Tuesday, November 20, 2007
The novel centers on the life of Catherine Lawson and begins when she is a child of 9 and is staying with her grandparents to help gather mangos, red cherries and other produce, which was grown on their ten acres of land. I was caught there right at the beginning as I was drawn back into my childhood of picking strawberries, peas, etc., on my grandparents' farm! The difference--I was in Pennsylvania and Catherine was in Trinidad!
Catherine had a few more siblings than myself; however, just as we did, we were assigned tasks and duties to help at home--but there was always time to play! Indeed Catherine, even at that early age, had the ambition and energy and intelligence that both drove her to work for what she wanted in life...and sometimes get her into trouble. I thoroughly enjoyed her twisting words within conversations with her mother, in particular, and then somehow feel quite justified spending the day playing rather than washing the dishes! Of course, as good parents are, Catherine never got away with it--still it was fun to see her try and then good-naturedly accept punishment when she got caught.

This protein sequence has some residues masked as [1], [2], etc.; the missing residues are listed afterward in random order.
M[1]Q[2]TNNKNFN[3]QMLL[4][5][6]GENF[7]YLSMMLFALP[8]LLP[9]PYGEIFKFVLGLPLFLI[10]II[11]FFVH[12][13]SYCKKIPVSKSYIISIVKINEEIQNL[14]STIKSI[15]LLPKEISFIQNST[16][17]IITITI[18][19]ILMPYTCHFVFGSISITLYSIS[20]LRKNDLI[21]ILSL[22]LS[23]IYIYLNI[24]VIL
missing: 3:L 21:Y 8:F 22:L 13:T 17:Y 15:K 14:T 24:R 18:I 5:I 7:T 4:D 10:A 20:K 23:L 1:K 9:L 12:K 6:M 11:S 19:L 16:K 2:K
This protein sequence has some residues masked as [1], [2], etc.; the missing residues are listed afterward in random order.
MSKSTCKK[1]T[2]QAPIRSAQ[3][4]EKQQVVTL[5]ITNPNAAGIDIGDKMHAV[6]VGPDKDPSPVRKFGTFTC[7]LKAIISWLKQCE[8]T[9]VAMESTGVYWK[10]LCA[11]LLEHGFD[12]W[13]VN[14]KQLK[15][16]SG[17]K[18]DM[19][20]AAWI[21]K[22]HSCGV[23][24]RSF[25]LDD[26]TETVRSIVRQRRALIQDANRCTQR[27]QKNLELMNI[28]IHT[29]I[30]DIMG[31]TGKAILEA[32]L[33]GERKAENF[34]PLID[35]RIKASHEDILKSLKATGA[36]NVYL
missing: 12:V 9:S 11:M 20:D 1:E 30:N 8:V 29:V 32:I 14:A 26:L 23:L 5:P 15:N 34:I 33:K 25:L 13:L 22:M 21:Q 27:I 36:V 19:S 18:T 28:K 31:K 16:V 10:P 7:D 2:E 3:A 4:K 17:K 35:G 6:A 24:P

It was very clear that Catherine had a loving family life with supportive parents. Her father, in particular, soon recognized his daughter's intelligence and drive for schooling. Even as he supported all of his children, he allowed Catherine to receive extra attention as he recognized her capabilities and desire for a solid education. Indeed, it was very interesting to me to read about the educational system there in Trinidad--it seemed much more strict and structured than here in America! I'll let readers decide whether that was good or bad. I found that it seemed to reinforce educational requirements much more fully than our own. Oftentimes, children like myself who do have the drive and interest in educational activities receive no extra support here in America--this impressed me that I could readily see teachers, parents and other students supporting the entire process!
There was also heartache in Catherine's family and during the time period, her oldest brother was diagnosed as schizophrenic and two other siblings died. "I wanted to be someone even doctors would recognize as important, someone who couldn't be ignored or whose questions couldn't be swept to one side." (p. 80) Yes, poverty was a constant burden and fear for the Lawson family; however, even in these situations, Catherine realized that part of the medical issues for her family was based upon their inability to receive the proper, available care for her brother and sister.